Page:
Chapter

Data Protection and Privacy: (In)visibilities and Infrastructures

Volume 36 of the series Law, Governance and Technology Series pp 205-239

Date:

Dangers from Within? Looking Inwards at the Role of Maladministration as the Leading Cause of Health Data Breaches in the UK

  • Leslie StevensAffiliated withMason Institute, University of Edinburgh School of Law, Old College Email author 
  • , Christine DobbsAffiliated withGENCAS, Swansea University
  • , Kerina JonesAffiliated withSwansea University Medical School
  • , Graeme LaurieAffiliated withMason Institute, University of Edinburgh School of Law, Old College

* Final gross prices may vary according to local VAT.

Get Access

Abstract

Despite the continuing rise of data breaches in the United Kingdom’s health sector there remains little evidence or understanding of the key causal factors leading to the misuse of health data and therefore uncertainty remains as to the best means of prevention and mitigation. Furthermore, in light of the forthcoming General Data Protection Regulation, the stakes are higher and pressure will continue to increase for organisations to adopt more robust approaches to information governance. This chapter builds upon the authors’ 2014 report commissioned by the United Kingdom’s Nuffield Council on Bioethics and Wellcome Trust’s Expert Advisory Group on Data Access, which uncovered evidence of harm from the processing of health and biomedical data. One of the review’s key findings was identifying maladministration (characterised as the epitome of poor information governance practices) as the number one cause for data breach incidents. The chapter uses a case study approach to extend the work and provide novel analysis of maladministration and its role as a leading cause of data breaches. Through these analyses we examine the extent of avoidability of such incidents and the crucial role of good governance in the prevention of data breaches. The findings suggest a refocus of attention on insider behaviours is required, as opposed to, but not excluding, the dominant conceptualisations of data misuse characterised by more publicised (and sensationalised) incidents involving third-party hackers.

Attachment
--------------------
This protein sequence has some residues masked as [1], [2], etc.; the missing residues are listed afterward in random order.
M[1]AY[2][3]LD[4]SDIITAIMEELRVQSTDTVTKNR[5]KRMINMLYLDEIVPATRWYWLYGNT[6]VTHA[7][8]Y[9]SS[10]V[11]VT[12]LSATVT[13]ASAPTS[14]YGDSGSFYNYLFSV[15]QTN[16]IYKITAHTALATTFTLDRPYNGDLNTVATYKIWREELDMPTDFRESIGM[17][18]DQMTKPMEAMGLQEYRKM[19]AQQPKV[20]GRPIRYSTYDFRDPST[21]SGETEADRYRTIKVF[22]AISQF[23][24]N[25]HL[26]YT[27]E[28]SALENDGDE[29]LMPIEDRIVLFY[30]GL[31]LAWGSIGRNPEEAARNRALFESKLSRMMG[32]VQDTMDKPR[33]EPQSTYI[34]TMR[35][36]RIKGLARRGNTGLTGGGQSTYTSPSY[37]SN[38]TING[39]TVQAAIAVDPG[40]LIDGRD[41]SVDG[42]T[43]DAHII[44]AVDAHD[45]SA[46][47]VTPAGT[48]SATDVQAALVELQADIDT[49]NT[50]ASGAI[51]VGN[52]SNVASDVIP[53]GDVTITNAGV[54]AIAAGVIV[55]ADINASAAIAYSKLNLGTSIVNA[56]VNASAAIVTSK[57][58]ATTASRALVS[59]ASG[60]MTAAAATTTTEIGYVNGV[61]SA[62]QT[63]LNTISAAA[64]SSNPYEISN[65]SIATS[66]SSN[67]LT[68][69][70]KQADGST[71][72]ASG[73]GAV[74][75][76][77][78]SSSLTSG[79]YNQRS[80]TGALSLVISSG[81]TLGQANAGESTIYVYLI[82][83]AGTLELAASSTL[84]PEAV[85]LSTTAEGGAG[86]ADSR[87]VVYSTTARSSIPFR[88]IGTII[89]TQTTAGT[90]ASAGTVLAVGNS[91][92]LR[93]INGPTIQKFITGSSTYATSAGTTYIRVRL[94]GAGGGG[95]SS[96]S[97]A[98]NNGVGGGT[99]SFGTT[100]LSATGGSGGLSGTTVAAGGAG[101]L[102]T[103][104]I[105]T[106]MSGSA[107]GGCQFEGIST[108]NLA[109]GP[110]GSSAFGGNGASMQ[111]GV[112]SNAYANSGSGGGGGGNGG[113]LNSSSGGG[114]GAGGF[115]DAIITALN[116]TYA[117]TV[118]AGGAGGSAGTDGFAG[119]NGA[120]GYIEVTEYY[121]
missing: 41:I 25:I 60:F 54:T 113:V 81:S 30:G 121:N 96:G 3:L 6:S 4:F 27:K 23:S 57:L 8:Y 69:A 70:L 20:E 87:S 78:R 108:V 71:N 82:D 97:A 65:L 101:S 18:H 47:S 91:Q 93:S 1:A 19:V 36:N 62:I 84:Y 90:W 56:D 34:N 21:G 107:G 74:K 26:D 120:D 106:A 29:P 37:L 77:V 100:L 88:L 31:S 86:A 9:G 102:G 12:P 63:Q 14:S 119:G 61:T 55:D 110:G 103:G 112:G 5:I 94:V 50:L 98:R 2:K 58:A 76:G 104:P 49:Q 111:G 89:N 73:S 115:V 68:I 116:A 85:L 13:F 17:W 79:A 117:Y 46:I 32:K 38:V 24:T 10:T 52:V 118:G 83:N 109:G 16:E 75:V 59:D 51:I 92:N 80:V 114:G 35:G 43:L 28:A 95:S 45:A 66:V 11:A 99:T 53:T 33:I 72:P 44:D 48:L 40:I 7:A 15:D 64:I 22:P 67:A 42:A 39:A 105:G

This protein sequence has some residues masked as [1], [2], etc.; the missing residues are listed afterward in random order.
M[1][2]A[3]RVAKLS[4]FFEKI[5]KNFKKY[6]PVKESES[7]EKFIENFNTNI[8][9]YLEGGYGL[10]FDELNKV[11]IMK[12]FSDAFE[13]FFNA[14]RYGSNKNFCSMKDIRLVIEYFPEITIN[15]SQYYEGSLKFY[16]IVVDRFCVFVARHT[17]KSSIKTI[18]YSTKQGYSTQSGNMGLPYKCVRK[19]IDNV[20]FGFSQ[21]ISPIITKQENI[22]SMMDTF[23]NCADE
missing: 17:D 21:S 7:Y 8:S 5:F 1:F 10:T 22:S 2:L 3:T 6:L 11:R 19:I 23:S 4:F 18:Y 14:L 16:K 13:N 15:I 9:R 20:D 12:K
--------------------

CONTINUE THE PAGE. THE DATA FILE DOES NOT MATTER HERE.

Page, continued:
Keywords

Privacy Information governance Data breach Data security Patient data Harm